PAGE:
Harsh and Hazardous Conditions
Applications requiring sensor measurements in demanding environments can prove very problematic for traditional sensor systems. In particular, corrosive and wet conditions require careful protection of electronics and sensors. Exposing electrical current-carrying sensor wires to explosive media is potentially hazardous and requires special consideration if it is allowed at all. These conditions are present in a wide range of applications, from sensors located in combustion engines to refineries, containment tanks, or outdoor structures.
Because fiber optic sensors are made of glass instead of copper, they are chemically inert and electrically passive. As such, they are unaffected by such conditions and provide stable, reliable measurements in harsh and hostile environments. Because fiber optic sensors carry no electrical current, they can be used in hazardous and explosive environments. You can even use radiation-hardened optical fibers and sensors in radioactive environments where electrical sensors and components would not survive.
Instrumenting Large Structures
A common concern with traditional sensing systems is cabling, particularly when installing many sensors on large structures such as bridges or pipelines. With each sensor requiring a wired connection back to the DAQ system, the cabling quickly becomes cumbersome and costly. Some applications, such as structural measurements of an airframe, cannot tolerate long, heavy cables because they apply loads and moments to the structure, resulting in test errors.
FBG-based fiber optic sensors dramatically reduce the volume and weight of cabling because multiple sensors can be multiplexed on a single lightweight optical fiber. Fiber optic sensors also work very well on large structures and over large areas because the optical signals can be reliably transmitted over very long distances with no signal degradation.
Sensing in Tight Spaces
Installing conventional electrical sensors within a material or in small spaces can be a daunting task. Sensor size, along with the necessary cabling, often limits the number of sensors that can be applied to the object of interest. Applications that require sensors to be embedded within a material can also cause issues, as the cluster of sensors and cables can actually change the properties of the material itself.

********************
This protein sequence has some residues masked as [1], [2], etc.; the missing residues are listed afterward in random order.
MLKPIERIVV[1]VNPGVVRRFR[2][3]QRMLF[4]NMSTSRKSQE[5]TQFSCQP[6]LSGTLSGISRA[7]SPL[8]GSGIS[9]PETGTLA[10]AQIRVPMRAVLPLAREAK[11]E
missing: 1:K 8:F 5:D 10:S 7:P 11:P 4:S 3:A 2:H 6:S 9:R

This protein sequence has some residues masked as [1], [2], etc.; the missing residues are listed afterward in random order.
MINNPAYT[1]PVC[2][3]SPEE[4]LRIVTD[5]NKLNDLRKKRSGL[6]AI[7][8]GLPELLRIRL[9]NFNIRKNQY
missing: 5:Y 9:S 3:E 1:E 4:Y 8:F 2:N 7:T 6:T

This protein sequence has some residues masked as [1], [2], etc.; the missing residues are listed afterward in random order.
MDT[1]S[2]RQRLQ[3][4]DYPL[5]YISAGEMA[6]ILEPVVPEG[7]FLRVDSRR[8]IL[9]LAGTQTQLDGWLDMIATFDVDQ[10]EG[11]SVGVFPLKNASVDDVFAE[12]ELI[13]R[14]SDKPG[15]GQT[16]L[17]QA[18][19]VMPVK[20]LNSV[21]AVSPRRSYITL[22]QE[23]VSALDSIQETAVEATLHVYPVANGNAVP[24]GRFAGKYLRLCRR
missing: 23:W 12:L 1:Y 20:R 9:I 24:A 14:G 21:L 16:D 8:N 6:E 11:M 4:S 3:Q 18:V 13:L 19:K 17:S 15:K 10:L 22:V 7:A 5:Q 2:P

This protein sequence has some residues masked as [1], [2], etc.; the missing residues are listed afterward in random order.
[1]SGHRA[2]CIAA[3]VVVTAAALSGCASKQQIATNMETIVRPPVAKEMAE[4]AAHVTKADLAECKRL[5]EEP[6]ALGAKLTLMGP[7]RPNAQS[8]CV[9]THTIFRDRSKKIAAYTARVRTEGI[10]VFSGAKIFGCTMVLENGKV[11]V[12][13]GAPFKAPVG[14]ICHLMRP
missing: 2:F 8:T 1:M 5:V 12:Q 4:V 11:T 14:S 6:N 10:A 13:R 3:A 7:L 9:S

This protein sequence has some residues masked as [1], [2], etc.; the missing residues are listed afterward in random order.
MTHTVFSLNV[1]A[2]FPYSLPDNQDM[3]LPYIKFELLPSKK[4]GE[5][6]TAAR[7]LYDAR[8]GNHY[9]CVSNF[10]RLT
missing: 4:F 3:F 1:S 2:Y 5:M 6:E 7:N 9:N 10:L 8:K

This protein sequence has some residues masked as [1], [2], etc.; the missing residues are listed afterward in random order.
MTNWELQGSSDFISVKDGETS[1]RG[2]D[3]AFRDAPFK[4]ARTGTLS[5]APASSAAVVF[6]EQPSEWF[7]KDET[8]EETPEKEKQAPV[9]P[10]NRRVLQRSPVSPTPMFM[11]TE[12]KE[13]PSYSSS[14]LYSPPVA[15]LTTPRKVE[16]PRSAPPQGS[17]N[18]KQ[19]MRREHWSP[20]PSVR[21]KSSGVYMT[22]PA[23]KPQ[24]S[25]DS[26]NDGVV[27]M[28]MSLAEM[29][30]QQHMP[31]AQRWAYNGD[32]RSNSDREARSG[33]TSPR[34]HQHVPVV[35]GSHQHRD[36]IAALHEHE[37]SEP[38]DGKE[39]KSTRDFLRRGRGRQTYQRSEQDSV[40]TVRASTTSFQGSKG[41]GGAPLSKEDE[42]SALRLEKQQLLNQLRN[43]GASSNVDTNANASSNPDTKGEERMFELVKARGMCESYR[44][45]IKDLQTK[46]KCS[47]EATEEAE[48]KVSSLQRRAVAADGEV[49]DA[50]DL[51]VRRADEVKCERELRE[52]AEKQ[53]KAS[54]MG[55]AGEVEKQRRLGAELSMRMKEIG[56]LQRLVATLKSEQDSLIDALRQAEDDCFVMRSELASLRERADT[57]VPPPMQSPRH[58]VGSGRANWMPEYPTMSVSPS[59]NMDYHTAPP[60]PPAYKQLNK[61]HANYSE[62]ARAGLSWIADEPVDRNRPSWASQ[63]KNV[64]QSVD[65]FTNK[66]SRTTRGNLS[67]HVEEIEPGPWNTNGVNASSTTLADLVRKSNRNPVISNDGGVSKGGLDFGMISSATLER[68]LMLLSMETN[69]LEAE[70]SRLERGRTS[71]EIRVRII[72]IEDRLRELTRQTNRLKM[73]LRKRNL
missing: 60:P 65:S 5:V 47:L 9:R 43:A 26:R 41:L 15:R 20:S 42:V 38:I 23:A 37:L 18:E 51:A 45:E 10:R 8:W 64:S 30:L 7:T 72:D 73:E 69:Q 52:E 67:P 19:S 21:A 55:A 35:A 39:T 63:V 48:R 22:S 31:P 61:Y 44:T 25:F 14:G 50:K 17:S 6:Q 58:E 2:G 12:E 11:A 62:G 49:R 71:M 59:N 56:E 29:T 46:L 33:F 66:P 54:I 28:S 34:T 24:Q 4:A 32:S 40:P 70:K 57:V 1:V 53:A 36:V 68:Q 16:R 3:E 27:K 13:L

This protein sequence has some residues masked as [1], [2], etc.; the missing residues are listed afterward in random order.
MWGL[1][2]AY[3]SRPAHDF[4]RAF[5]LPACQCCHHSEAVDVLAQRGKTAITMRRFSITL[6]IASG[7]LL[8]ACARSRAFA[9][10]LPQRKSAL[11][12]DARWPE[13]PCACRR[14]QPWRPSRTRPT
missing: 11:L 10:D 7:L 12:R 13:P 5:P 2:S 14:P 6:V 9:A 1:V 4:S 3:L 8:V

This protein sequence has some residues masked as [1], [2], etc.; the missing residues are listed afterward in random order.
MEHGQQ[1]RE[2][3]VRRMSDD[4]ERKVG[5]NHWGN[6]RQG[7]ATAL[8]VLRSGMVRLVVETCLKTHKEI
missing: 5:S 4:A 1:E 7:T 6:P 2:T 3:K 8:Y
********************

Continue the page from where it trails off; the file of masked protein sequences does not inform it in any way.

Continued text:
Fiber optic sensors are extremely small and lightweight—unpackaged FBG sensors reside within optical fiber, which is less than 0.15 mm wide. In addition to supporting multiple sensors per fiber, multiple FBG optical sensors can be applied to a material or delicate structure with minimal intrusion. A common example of this is embedding FBG optical sensors within composite materials. Because the sensors and optical fibers are smaller than the smallest particle of many materials, they have minimal effect on the structure of the material.
FBG Sensors in Practice
Understanding the science behind why fiber optic sensors are better suited for some applications that confound electrical sensors may be convincing, but seeing these benefits in action is the ultimate proof. The Milan Cathedral, or Duomo di Milano is undergoing a major restoration for which very large scaffolding was constructed around the main spire (see Figure 3).
Figure 3: Duomo di Milano cathedral monitored with optical sensors during restoration
Concerned about the added weight of the scaffolding and resulting wind forces, the engineering firm contracted the Politecnico di Milano to design a continuous monitoring system for the health of the Duomo spire and the scaffolding. They chose FBG optical strain gages for their long term reliability, sensitivity, as well as immunity to lightning strike, and NI PXI as a platform that gave them the modularity to combine their optical strain gages with traditional electrical sensors, such as IEPE accelerometers .
The PXI system, located in the bell room near the base of the cupola, includes the NI PXIe-4844 optical sensor interrogator, which acquires data from fiber-optic strain gages and temperature sensors. Currently, the system includes an NI CompactRIO chassis with NI 9234 dynamic signal acquisition (DSA) modules to acquire data from the electrical accelerometers and linear variable differential transformer (LVDTs). However, these sensors will eventually be ported over to the PXI system as well. The integrated PXI system is powered by LabVIEW Real-Time Module software.
1. For more information on this application, read the case study located on ni.com
About the Author
Kellis Garrett, NI product marketing engineer - SC Express for optical sensing
Kellis Garrett is a National Instruments (NI) product marketing engineer responsible for the fiber optic sensing product line. Additionally, Kellis has contributed to customer support, sales enablement, and marketing project work as an applications engineer, as well as a NI LabVIEW software instructor. She graduated from the Georgia Institute of Technology with a bachelor's degree in biomedical engineering and has worked with fiber optic technology for 6 years.